Failure Prevention and Repair for Energy Distributions

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The United States electrical grid is a complex system including numerous utility companies distributing power across large distances, often being bought or sold to other companies before eventually reaching the consumer. This distributed system has many lines operating at near capacity on older equipment. These factors greatly increase the probability of a node failure in the system, which can easily damage other nodes causing a cascade of node failures. Repairs to these failures in the grid are currently completed in random order. This does nothing to minimize the further propagation of failures in the grid and increases the cost of the failures.

Purdue University researchers have developed a new method for selecting the nodes to repair in an electrical grid. This method analyzes the network topology to schedule repairs in a way to minimize the damage caused and prevent additional failure. The data processing device will perform one or both of two possible sub-analyses to determine which nodes are root nodes that should have high priority for repair and which nodes may be about to experience failure that may induce failure in leaf nodes connected to it. The repairs can be done in a centralized or decentralized manner, depending on the resources available, providing a customized repair strategy for any failure. In a demonstration modeling daily activity in the Western United States power grid, the new model outperformed the current practice taking 50 percent less time to respond to and complete repairs, 80 percent less damage cost, and increased prevention of additional node failure by 300 percent.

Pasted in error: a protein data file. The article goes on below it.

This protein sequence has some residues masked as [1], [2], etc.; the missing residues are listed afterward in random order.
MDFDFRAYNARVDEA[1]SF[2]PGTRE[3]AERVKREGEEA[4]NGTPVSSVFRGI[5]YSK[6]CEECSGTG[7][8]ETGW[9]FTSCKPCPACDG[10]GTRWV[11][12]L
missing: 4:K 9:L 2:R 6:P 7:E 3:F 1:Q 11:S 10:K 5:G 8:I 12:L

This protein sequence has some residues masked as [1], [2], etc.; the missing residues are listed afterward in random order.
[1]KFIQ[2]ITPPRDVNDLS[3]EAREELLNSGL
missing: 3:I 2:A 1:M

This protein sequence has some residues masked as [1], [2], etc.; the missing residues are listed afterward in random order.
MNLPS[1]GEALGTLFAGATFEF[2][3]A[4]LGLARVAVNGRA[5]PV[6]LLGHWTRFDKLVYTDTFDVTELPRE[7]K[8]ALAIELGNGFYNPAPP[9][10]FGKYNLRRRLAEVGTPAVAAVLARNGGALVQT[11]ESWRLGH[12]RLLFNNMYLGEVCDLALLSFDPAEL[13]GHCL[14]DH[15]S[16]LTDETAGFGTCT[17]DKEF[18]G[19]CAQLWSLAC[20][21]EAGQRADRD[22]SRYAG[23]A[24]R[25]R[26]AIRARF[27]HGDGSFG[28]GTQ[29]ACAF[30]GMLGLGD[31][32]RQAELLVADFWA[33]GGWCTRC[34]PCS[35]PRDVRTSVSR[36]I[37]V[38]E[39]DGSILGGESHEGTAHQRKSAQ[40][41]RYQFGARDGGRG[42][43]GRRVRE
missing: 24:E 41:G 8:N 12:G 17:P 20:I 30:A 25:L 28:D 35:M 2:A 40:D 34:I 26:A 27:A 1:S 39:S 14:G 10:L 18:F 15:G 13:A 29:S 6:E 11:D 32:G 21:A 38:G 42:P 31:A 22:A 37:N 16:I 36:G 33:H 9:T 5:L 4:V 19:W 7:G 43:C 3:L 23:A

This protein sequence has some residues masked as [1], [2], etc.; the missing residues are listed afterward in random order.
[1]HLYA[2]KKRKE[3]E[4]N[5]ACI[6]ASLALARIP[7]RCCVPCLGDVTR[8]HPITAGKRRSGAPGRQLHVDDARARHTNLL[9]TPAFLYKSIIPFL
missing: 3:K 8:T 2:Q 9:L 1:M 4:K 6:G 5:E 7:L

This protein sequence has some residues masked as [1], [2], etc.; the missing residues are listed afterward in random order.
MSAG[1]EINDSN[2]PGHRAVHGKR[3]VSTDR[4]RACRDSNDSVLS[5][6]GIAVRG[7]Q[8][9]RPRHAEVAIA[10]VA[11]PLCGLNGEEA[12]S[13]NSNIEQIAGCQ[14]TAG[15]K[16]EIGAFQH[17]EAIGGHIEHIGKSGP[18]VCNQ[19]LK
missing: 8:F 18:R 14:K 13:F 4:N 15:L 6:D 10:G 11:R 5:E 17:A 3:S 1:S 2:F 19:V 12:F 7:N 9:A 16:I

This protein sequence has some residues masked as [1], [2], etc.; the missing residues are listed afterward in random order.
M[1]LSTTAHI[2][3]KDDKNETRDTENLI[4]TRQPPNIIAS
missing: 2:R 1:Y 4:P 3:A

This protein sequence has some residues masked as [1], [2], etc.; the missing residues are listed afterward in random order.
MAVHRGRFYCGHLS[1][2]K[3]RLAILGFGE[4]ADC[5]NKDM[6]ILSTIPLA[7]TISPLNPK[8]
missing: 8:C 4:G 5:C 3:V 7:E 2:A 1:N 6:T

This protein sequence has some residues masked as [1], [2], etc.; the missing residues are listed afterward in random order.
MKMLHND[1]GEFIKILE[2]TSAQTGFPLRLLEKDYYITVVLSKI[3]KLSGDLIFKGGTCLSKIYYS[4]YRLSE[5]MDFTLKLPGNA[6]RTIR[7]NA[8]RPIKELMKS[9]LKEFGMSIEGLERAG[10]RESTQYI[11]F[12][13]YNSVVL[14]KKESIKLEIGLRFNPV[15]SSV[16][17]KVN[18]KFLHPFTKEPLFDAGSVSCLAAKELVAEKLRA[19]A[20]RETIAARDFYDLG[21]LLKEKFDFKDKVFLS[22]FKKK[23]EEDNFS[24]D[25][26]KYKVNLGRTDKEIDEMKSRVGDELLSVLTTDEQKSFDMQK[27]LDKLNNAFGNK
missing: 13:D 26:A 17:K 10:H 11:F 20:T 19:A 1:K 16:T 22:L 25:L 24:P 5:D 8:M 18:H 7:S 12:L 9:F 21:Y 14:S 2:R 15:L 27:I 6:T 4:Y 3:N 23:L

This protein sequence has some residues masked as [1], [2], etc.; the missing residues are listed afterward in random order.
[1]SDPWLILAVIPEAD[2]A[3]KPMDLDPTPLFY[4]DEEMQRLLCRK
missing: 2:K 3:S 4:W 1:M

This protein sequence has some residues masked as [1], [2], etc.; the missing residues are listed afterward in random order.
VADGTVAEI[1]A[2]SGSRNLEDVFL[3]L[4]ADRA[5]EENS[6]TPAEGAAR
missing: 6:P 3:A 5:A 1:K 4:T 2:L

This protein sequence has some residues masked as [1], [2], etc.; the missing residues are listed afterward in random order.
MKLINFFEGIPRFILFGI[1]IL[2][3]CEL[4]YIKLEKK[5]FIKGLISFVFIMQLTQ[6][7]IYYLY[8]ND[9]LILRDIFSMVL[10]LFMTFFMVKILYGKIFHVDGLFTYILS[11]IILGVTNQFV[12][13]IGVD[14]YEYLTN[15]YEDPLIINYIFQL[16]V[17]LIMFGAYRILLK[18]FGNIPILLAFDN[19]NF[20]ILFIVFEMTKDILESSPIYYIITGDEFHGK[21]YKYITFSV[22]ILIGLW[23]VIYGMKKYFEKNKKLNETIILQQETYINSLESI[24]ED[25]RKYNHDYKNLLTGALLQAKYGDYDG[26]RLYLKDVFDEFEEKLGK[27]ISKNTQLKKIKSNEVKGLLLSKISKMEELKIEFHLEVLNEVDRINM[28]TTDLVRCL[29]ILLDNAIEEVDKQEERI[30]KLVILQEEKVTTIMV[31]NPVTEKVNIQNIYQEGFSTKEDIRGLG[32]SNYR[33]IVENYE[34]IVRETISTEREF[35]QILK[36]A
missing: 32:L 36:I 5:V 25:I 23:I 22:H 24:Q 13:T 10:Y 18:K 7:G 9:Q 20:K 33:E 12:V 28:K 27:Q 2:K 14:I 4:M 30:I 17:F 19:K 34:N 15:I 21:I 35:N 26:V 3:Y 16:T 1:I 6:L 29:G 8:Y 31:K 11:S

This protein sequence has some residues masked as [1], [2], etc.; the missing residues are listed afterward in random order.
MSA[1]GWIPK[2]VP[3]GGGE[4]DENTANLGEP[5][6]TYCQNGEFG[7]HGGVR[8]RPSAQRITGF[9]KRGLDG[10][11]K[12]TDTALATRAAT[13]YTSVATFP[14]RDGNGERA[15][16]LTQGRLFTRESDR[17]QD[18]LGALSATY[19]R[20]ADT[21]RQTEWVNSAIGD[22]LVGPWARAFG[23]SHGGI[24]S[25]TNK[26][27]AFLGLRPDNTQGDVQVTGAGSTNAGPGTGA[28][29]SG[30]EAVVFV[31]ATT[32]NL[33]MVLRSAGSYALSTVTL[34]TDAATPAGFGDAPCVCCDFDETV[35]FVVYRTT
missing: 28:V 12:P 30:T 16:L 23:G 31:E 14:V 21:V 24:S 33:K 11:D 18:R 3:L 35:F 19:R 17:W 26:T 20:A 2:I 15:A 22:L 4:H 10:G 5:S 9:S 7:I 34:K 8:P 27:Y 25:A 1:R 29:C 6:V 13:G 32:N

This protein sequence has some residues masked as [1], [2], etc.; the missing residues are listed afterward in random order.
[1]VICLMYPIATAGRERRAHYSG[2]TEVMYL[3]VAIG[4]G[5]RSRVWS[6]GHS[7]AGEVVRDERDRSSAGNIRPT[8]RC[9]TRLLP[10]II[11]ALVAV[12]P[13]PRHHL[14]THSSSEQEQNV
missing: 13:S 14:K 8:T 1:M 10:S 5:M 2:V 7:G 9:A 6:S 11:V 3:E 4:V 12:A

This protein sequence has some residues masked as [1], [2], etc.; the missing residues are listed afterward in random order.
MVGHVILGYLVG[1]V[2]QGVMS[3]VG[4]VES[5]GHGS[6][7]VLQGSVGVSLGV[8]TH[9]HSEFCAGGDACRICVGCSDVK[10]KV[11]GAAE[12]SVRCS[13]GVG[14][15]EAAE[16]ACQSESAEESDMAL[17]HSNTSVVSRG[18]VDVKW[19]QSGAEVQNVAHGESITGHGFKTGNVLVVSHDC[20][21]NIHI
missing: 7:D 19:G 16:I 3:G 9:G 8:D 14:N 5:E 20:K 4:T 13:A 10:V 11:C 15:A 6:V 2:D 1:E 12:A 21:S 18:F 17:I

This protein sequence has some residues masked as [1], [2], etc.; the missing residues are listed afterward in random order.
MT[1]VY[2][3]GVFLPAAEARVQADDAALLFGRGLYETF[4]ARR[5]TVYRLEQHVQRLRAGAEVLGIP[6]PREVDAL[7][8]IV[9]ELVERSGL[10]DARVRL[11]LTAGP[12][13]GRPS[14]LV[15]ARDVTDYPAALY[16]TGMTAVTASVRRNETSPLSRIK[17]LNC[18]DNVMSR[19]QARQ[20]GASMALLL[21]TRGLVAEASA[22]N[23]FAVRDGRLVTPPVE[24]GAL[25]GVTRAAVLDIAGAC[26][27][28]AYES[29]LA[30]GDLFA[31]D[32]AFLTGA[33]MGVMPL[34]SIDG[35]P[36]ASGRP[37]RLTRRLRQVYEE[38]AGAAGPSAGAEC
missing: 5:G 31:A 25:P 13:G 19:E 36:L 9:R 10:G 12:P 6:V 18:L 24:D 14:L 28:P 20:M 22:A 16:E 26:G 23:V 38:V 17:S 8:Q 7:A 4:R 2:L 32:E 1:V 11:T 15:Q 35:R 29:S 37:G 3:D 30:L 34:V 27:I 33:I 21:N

-Customized repair strategy for any failure
-Outperforms current process

Potential Applications:
-Utility companies
Jan 16, 2014
Utility Patent
United States
Oct 20, 2015

Jan 17, 2013
United States
Purdue Office of Technology Commercialization
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